Ditching diesel isn’t just good for public health and the environment -- it’s affordable

Getting rid of that black cloud of exhaust behind our buses, and the negative health and environmental effects that come along with it, is easier than it may seem. According to a new report from U.S. PIRG Education Fund and Environment America Research and Policy Center, electric buses are not only cleaner and healthier than diesel buses, but transit agencies and school districts have many affordable options at their disposal to adopt them.

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News Release | Florida PIRG Education Fund | Transportation

New Report Identifies Nine Wasteful Highway Projects Across the Country

Highway projects are notorious for wasting taxpayer dollars. Now, a new report by the U.S. PIRG Education Fund and Frontier Group identifies nine wasteful highway expansion projects across the country, slated collectively to cost at least $30 billion.

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News Release | Transportation

Highway Administration Reinstates Clean Air Rule In Response to Lawsuit

In a victory for climate and clean air, the Federal Highway Administration responded to a lawsuit brought by U.S. PIRG, NRDC, and the Southern Environmental Law Center on behalf of Clean Air Carolina by reinstating a federal requirement that state and local planners track and curb carbon pollution from cars and trucks on the national highways, which is a major contributor to climate change.

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News Release | U.S.PIRG Education Fund | Consumer Protection, Make VW Pay, Transportation

Framework for VW Settlement Announced

Statement by Mike Litt, Consumer Program Advocate at U.S. PIRG Education Fund, on todays announced VW settlement. For more details on what a strong settlement agreement ought to look like, please see the open letter that we released earlier this week with other consumer and environmental groups.

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Media Hit | Transportation

12 of America's Biggest Highway Boondoggles

Given that expanding highways at great public cost doesn’t improve rush-hour traffic, there are better ways to spend this money, argue report authors Jeff Inglis of Frontier Group and John C. Olivieri of U.S. PIRG. They identify a dozen road projects, costing $24 billion in all, that are “representative” of the problem.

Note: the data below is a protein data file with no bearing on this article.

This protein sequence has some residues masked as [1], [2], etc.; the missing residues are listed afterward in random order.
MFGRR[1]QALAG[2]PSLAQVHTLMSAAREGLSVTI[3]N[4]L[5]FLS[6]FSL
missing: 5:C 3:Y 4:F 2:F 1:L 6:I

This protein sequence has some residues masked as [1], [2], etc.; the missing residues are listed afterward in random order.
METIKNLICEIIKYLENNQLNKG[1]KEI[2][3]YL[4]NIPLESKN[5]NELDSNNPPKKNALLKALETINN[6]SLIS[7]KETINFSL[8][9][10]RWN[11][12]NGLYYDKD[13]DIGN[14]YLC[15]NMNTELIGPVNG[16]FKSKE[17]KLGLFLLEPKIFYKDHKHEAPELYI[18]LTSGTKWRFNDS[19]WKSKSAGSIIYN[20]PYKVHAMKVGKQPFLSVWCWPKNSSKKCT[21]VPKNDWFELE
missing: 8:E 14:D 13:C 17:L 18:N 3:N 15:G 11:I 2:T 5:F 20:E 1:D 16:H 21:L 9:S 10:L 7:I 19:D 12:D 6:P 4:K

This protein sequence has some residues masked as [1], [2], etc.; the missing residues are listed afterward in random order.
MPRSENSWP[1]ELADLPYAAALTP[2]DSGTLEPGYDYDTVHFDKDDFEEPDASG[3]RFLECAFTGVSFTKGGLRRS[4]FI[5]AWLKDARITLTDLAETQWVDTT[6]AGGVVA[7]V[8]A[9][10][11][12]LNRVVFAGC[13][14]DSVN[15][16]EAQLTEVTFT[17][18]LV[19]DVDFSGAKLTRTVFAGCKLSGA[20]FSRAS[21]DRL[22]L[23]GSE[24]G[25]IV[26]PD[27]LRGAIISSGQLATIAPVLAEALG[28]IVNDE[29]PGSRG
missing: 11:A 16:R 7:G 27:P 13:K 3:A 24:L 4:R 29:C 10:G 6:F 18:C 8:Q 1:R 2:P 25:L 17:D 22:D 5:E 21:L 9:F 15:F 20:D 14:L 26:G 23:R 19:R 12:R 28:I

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News Release | FCAN Foundation | Transportation

Tampa Bay Express Lanes Project Makes National List of Highway Boondoggles, Wastes $3.3 Billion

The new study details how despite America’s massive repair and maintenance backlog, and in defiance of America’s changing transportation needs, state governments across the country continue to spend billions each year on new and wider highways.

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Report | Florida PIRG Education Fund | Transportation

Electric Buses: Clean Transportation for Healthier Neighborhoods and Cleaner Air

Buses play a key role in in our nation’s transportation system, carrying millions of children daily to and from school and moving millions of Americans each day around our cities. Buses reduce the number of individual cars on our roads, make our communities more livable and sustainable, and provide transportation options for people of all ages and abilities. Yet, the majority of America’s buses remain dirty – burning fossil fuels like diesel that put the health of our children and communities at risk and contribute to global warming.

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Report | FCAN Foundation | Transportation

Highway Boondoggles 2

Twelve proposed highway projects across the country – slated to cost at least $24 billion – exemplify the need for a fresh approach to transportation spending. These projects, some originally proposed decades ago, are either intended to address problems that do not exist or have serious negative impacts on surrounding communities that undercut their value.

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Report | Florida PIRG Education Fund | Transportation

The Innovative Transportation Index

This report reviews the availability of 11 technology-enabled transportation services – including online ridesourcing, carsharing, ridesharing, taxi hailing, static and real-time transit information, multi-modal apps, and virtual transit ticketing – in 70 U.S. cities. It finds that residents of 19 cities, with a combined population of nearly 28 million people, have access to eight or more of these services, with other cities catching up rapidly.

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Report | Florida PIRG Education Fund | Transportation